Wall Street struggled to the finish Friday, closing out the week barely changed after a steep dip in monthly job growth left investors confused about the economy’s health. The major indexes were narrowly mixed for the week.
The Labor Department said in May versus a 126,000 gain for April. But while the sharply less-than-forecast increase was a sign of tapering economic growth — which could prompt the Federal Reserve to stop lifting interest rates — the mild figure raised questions about whether the economy was moderating too quickly.
Gregory Miller, chief economist for SunTrust Banks, said the jobs report bolstered beliefs that the economy would continue cooling off, but added that high energy costs remained a threat to prices elsewhere. He noted the Fed’s challenge of striking a balance on lending rates so businesses can continue funding expansion.
“I think we’re at a point now where going too far is a feasible risk,” Miller said of the Fed’s program of rate hikes, which increases the cost of borrowing money. “We’re running the risk of a potential credit crunch. We haven’t seen that yet, but with these conditions, it’s virtually unavoidable.”
However, a mild uptick in wages somewhat helped the inflation picture after the department on Thursday scaled back first-quarter growth in employers’ labor costs. Average hourly earnings rose 0.1 percent, compared with estimates of 0.3 percent.
Some stocks found support from the New York Stock Exchange’s planned acquisition of stock exchange operator Euronext NV, but surging oil prices and more losses for the U.S. dollar weighed on the market.
According to preliminary calculations, the Dow Jones industrial average dropped 12.41, or 0.11 percent, to 11,247.87. The Dow rose 166 points on Wednesday and Thursday.
Broader stock indicators fluctuated. The Standard & Poor’s 500 index edged up 2.51, or 0.2 percent, to 1,288.22; the Nasdaq composite index fell 0.45, or 0.02 percent, to 2,219.41, but remained positive for the year.
Bonds surged on optimism about a possible end to the Fed’s rate tightening. The yield on the 10-year Treasury note tumbled to 5 percent from 5.1 percent late Thursday.
Elsewhere, the U.S. dollar plunged against the Japanese yen but was flat versus European currencies. Gold prices bounced back to more than $640 an ounce.
Overseas stock markets showed signs of stabilizing after recent declines. Japan’s Nikkei stock average gained 1.84 percent; Britain’s FTSE 100 rose 0.26 percent, Germany’s DAX index lost 0.36 percent and France’s CAC-40 was higher by 0.25 percent.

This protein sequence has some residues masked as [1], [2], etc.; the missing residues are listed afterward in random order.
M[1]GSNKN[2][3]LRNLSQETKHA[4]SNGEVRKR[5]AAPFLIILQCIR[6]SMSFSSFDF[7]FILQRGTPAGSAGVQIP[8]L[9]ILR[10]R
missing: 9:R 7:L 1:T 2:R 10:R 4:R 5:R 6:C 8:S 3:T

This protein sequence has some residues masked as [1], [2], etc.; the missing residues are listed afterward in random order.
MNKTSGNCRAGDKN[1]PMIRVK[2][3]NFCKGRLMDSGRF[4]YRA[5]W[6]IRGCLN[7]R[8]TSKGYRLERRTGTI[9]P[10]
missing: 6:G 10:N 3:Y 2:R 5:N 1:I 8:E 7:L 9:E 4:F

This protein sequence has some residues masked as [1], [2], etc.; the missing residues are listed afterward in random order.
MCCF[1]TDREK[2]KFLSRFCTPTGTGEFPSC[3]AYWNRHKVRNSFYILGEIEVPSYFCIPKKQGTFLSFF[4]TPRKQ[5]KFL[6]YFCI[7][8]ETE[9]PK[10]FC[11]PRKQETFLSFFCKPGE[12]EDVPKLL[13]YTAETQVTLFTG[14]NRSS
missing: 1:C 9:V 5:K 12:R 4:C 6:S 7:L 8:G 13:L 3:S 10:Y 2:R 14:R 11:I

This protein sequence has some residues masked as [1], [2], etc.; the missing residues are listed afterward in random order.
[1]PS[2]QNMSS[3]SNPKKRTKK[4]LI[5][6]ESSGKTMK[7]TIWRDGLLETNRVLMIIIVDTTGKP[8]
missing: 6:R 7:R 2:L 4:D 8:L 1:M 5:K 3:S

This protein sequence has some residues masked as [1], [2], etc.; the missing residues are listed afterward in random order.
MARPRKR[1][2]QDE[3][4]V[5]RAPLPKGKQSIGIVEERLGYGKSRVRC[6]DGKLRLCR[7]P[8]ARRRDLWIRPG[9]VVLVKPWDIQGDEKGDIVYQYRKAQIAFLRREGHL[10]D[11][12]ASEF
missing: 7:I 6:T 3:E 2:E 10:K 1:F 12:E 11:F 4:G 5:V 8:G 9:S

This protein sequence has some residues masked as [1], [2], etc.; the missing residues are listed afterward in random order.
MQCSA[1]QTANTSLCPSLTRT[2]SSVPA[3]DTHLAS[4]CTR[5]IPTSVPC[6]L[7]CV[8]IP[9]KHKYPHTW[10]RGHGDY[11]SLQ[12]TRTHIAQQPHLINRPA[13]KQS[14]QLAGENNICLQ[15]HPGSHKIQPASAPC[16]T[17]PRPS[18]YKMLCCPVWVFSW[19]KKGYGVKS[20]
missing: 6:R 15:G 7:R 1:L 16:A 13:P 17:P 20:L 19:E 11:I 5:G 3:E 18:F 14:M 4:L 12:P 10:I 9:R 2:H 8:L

The major indexes ended yet another erratic week little changed. Investors were hoping this week that minutes from the last Fed meeting and data on labor costs and wages would clarify the outlook for interest rates, but mixed signals on inflation left the market right back where it began.
For the week, the Dow lost 0.27 percent, while the S&P 500 rose 0.63 percent and the Nasdaq gained 0.41 percent.
More skittish trading is anticipated next week, which brings only a handful of economic reports that bear little importance for the inflation picture. Until the Fed’s June 28-29 policy meeting, investors will likely struggle to make sense of data that’s expected to be fickle as the economy transitions to slowing growth.
“The clear slowdown in housing and indications of less consumer strength from Wal-Mart, those are showing that there are some risks here and that we’re probably going to see more volatility in this data-dependant market until we can get past the summer,” said Jeff Kleintop, chief investment strategist for PNC Financial Services Group.
Wall Street had little reaction to an expected drop in April factory orders, which backed views that demand is easing along with economic growth. Orders retreated 1.8 percent after climbing 4.2 percent the previous month.
from two days of losses amid persistent worries about political tension in Nigeria and Iran, two of the world’s biggest oil suppliers. A barrel of light crude soared $1.99 to $72.33 on the New York Mercantile Exchange.
The NYSE late Thursday said it agreed to acquire Euronext NV for $9.96 billion in a historic move that creates the first trans-Atlantic securities exchange. Euronext shunned a larger bid from Deutsche Boerse AG, which said it will continue pursuing a deal. NYSE Group Inc. rose $2.06 to $64.51.
Pulte Homes Inc. , citing a steep drop in orders for April and May due to greater inventory and rising mortgage rates. Pulte tumbled $1.70 to $31.33, and pulled down rivals Centex Corp. by $1.45 to $47.59 and Lennar Corp by 48 cents to $48.08.
Despite the major indexes’ retreat, advancing issues still outnumbered decliners by about 2 to 1 on the NYSE, where volume of 1.58 billion shares fell behind the 1.69 billion shares that changed hands Thursday.
The Russell 2000 index of smaller companies gained 0.96, or 0.13 percent, to 737.46.